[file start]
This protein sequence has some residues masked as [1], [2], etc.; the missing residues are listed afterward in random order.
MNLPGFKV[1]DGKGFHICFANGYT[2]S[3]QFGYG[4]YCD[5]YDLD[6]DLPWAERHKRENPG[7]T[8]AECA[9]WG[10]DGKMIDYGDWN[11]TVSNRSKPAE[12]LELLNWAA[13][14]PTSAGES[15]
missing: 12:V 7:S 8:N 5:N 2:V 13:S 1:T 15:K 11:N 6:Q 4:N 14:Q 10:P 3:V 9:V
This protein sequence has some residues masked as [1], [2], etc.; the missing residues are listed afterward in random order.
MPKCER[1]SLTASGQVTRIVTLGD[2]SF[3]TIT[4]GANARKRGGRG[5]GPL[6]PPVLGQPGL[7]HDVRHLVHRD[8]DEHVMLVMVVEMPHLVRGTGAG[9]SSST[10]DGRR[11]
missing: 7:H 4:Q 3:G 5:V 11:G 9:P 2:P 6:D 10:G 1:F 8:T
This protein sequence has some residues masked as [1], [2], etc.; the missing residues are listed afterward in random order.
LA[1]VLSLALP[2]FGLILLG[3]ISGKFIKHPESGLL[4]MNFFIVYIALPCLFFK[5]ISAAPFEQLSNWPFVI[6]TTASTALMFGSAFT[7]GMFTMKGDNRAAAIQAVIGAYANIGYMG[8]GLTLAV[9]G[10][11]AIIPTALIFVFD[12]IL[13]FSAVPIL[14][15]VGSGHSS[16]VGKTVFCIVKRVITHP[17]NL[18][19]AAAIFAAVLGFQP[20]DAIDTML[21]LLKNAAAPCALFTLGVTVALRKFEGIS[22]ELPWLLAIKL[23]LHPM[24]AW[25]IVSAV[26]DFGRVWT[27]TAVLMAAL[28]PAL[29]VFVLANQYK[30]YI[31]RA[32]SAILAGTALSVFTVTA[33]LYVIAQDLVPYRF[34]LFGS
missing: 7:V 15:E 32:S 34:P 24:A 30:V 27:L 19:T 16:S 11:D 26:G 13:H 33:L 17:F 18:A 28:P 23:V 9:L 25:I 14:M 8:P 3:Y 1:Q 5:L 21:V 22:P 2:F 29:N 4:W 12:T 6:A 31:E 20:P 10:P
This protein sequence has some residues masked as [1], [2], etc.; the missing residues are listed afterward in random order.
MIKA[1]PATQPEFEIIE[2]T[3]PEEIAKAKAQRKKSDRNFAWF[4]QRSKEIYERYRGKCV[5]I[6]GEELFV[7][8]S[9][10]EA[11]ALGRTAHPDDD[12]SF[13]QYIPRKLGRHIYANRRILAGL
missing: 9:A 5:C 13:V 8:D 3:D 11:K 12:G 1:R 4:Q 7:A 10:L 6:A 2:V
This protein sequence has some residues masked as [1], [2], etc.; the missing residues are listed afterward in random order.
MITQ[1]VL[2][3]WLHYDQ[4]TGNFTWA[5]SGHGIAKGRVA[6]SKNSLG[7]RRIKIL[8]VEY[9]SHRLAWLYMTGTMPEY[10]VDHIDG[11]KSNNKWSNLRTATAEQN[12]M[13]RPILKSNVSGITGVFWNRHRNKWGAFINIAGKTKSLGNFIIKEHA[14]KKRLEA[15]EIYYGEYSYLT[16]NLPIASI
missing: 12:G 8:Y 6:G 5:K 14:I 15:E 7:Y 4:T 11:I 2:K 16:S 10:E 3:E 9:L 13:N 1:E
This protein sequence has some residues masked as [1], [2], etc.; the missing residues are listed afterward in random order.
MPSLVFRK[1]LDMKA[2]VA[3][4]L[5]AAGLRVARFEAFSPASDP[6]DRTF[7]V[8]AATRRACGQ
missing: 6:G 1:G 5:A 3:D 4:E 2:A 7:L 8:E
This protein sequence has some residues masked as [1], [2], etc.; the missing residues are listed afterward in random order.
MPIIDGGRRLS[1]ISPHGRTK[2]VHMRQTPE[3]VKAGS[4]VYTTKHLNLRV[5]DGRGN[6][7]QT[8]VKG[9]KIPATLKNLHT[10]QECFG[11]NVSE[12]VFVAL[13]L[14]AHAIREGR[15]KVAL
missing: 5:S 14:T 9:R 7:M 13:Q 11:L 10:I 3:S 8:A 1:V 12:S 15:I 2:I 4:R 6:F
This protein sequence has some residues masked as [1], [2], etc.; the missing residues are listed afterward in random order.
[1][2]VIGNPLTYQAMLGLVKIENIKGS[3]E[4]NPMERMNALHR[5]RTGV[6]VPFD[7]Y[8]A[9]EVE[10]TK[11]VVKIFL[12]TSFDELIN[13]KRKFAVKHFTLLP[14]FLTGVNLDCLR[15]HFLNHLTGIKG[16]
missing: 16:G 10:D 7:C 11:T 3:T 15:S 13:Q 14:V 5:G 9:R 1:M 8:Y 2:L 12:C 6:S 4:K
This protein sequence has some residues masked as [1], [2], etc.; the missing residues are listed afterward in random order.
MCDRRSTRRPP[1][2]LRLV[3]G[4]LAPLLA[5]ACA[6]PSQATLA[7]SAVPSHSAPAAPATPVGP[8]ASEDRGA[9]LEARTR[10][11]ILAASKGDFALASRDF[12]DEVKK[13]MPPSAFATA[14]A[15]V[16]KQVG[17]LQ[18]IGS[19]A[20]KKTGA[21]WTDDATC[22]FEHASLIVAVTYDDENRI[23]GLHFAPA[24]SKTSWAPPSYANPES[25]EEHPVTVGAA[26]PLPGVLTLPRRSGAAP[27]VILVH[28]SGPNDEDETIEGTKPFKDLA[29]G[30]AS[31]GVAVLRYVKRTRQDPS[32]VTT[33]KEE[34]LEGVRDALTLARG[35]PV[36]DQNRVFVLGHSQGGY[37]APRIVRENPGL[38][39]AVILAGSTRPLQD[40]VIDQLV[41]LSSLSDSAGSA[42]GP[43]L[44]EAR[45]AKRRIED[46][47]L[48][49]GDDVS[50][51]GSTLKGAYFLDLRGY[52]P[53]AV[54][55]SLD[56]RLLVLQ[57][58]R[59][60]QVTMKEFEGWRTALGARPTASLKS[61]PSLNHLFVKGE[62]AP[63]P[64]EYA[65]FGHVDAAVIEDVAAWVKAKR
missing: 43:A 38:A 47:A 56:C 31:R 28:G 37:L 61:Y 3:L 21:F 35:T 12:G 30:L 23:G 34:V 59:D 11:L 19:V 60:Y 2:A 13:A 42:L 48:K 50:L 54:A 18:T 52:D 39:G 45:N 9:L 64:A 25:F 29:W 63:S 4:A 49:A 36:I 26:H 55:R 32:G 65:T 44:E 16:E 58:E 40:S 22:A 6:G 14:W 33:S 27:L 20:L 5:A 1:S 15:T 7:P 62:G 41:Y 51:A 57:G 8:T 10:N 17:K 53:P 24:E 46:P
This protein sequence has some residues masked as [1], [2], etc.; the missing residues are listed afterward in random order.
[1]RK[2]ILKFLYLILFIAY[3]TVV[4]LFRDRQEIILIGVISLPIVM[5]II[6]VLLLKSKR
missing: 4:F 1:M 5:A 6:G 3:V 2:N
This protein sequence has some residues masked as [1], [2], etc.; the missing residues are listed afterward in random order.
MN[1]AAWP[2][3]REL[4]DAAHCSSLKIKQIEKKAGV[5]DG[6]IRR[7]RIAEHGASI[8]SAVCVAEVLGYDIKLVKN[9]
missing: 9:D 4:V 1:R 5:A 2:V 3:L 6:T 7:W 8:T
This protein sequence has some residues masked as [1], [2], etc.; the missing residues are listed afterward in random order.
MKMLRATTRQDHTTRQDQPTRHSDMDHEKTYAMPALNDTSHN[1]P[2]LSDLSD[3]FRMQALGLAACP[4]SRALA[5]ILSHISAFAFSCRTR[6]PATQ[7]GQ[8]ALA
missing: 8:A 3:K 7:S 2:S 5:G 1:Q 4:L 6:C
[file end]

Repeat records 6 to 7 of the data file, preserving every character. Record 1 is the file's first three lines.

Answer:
This protein sequence has some residues masked as [1], [2], etc.; the missing residues are listed afterward in random order.
MPSLVFRK[1]LDMKA[2]VA[3][4]L[5]AAGLRVARFEAFSPASDP[6]DRTF[7]V[8]AATRRACGQ
missing: 6:G 1:G 5:A 3:D 4:E 2:A 7:L 8:E
This protein sequence has some residues masked as [1], [2], etc.; the missing residues are listed afterward in random order.
MPIIDGGRRLS[1]ISPHGRTK[2]VHMRQTPE[3]VKAGS[4]VYTTKHLNLRV[5]DGRGN[6][7]QT[8]VKG[9]KIPATLKNLHT[10]QECFG[11]NVSE[12]VFVAL[13]L[14]AHAIREGR[15]KVAL
missing: 5:S 14:T 9:R 7:M 13:Q 11:L 10:I 3:S 8:A 1:V 12:S 15:I 2:I 4:R 6:F